The paper describing the QIIME 1 platform, published in 2010, has been cited in more than 17,000 academic papers, making it one of the most often-cited scholarly works by an NAU author.
Caporaso is director of the Center for Applied Microbiome Science in NAU’s Pathogen and Microbiome Institute. NAU research software engineers Evan Bolyen, Matthew Dillon and Jai Ram Rideout performed the primary development of QIIME 2, along with research assistant professor Nicholas Bokulich. Additional NAU collaborators include faculty researchers Paul Keim, Emily Cope and Tal Pearson; research staff Charles HD Williamson; and students John Chase, Jorden Kreps, Chris Keefe, Ahmad Turan Naimey, Arron Shiffer, Anthony Simard, and David Rodriguez.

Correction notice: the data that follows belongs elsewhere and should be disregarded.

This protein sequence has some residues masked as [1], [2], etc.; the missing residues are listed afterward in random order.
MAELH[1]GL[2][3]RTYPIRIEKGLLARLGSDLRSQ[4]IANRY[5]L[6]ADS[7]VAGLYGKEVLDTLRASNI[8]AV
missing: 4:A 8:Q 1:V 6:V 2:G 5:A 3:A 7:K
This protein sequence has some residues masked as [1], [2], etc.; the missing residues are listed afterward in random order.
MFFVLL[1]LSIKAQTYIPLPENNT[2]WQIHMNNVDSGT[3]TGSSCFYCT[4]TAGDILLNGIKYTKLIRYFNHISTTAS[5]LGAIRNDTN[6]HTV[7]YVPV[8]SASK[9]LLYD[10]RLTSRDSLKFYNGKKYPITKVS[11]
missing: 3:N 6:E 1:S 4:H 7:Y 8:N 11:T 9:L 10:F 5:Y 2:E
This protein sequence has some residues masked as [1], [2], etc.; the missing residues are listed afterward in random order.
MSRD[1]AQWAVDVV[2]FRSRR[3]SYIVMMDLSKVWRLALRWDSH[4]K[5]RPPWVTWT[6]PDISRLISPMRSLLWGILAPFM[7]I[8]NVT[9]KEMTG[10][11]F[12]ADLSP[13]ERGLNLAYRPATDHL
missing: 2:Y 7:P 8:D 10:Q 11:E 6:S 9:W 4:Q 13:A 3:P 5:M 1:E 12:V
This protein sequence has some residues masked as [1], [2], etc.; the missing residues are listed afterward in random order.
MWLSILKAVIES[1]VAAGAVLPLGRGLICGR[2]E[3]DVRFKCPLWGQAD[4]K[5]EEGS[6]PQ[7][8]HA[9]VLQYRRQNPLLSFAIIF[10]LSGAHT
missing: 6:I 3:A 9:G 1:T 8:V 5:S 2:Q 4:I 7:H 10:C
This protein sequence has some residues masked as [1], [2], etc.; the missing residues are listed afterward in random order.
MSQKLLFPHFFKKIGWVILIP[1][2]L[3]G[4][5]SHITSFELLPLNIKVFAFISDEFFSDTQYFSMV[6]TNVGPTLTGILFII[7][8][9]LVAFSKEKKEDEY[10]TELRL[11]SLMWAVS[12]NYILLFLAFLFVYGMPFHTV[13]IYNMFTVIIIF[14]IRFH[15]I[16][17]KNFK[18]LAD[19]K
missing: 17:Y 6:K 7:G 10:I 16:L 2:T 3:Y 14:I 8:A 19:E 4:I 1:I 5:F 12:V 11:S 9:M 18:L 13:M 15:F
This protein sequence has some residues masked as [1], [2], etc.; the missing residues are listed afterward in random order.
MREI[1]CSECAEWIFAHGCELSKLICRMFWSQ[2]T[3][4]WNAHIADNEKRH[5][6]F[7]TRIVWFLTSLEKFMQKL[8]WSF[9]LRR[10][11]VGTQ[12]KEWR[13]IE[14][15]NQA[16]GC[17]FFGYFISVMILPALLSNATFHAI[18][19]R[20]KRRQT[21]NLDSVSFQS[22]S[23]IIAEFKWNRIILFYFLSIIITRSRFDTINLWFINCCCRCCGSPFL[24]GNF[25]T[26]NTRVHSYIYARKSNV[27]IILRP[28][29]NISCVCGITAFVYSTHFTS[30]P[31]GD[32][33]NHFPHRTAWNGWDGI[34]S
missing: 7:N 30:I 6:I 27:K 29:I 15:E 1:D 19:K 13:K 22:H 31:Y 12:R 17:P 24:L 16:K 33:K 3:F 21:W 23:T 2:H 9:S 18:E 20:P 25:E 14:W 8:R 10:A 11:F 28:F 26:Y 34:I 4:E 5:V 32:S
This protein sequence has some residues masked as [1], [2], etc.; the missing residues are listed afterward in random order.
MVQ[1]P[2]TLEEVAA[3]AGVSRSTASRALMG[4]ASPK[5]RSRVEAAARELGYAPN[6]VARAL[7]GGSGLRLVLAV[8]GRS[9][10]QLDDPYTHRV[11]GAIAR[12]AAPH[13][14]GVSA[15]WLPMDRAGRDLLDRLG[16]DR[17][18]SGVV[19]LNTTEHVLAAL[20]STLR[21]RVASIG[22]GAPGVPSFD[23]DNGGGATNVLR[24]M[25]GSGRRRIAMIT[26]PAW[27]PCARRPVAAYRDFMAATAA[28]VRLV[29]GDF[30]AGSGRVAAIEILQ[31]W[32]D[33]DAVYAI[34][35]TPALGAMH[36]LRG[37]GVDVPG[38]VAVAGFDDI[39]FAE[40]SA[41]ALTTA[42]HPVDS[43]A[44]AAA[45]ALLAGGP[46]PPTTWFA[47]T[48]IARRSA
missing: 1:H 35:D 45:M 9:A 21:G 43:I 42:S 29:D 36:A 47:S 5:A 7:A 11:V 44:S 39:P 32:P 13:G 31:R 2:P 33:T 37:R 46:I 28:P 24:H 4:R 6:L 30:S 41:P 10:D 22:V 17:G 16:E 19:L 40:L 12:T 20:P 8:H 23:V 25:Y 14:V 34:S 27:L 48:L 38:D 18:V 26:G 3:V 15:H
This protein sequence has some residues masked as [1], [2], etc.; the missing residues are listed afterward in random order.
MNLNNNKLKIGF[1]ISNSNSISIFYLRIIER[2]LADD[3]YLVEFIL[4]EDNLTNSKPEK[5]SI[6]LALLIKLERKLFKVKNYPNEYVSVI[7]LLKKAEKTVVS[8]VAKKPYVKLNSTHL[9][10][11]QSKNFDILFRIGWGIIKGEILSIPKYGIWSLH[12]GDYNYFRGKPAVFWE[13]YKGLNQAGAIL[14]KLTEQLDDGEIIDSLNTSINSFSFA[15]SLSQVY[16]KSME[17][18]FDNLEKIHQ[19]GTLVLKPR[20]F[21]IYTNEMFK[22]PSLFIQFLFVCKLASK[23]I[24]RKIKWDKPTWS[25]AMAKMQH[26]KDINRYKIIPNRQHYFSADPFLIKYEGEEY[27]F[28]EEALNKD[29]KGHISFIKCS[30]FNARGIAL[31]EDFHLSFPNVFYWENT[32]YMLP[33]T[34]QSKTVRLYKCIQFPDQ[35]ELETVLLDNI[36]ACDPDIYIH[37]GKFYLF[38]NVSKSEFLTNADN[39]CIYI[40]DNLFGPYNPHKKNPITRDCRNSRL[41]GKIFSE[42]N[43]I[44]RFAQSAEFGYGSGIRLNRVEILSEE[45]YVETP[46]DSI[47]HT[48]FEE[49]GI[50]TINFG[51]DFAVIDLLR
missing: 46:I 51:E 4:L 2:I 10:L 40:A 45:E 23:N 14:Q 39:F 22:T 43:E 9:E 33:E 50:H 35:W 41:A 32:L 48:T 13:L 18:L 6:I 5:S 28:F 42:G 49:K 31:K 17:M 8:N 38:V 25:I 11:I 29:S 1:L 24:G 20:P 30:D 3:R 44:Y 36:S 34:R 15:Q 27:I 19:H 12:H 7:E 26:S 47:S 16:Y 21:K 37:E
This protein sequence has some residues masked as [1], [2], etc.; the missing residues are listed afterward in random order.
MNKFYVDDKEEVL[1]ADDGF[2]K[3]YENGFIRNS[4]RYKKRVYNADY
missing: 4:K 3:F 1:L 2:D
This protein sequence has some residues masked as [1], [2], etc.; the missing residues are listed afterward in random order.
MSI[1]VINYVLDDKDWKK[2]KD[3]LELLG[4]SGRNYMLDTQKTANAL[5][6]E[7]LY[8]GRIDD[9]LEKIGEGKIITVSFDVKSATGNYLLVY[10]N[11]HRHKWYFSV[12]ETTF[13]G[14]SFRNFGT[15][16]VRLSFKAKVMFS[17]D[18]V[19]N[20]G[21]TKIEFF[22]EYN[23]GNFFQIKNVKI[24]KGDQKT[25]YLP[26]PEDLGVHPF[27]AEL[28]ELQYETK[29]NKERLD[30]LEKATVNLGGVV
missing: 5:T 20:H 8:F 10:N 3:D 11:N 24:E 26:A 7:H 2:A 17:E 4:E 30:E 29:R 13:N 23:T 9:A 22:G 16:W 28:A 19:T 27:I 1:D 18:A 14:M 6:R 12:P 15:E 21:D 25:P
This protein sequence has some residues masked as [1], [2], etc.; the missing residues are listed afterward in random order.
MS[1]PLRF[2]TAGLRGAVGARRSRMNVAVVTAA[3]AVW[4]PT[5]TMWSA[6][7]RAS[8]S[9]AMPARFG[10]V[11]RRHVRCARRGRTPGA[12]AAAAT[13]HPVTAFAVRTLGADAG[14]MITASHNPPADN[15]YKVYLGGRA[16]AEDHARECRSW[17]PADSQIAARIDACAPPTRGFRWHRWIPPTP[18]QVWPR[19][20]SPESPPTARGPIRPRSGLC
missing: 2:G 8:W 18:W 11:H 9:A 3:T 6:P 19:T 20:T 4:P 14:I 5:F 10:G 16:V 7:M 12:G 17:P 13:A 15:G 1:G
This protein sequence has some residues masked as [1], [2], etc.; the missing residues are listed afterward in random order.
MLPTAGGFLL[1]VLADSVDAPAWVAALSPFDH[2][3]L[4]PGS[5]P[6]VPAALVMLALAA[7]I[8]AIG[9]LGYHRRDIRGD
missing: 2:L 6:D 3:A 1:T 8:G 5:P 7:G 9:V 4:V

According to the organization’s website, “Founded by Dr. Priscilla Chan and Mark Zuckerberg in 2015, the Chan Zuckerberg Initiative (CZI) is a new kind of philanthropy that’s leveraging technology to help solve some of the world’s toughest challenges — from eradicating disease, to improving education, to reforming the criminal justice system. Across three core Initiative focus areas of Science, Education and Justice and Opportunity, we’re pairing engineering with grant-making, impact investing and policy and advocacy work to help build an inclusive, just and healthy future for everyone.”
Kerry Bennett | Office of the Vice President for Research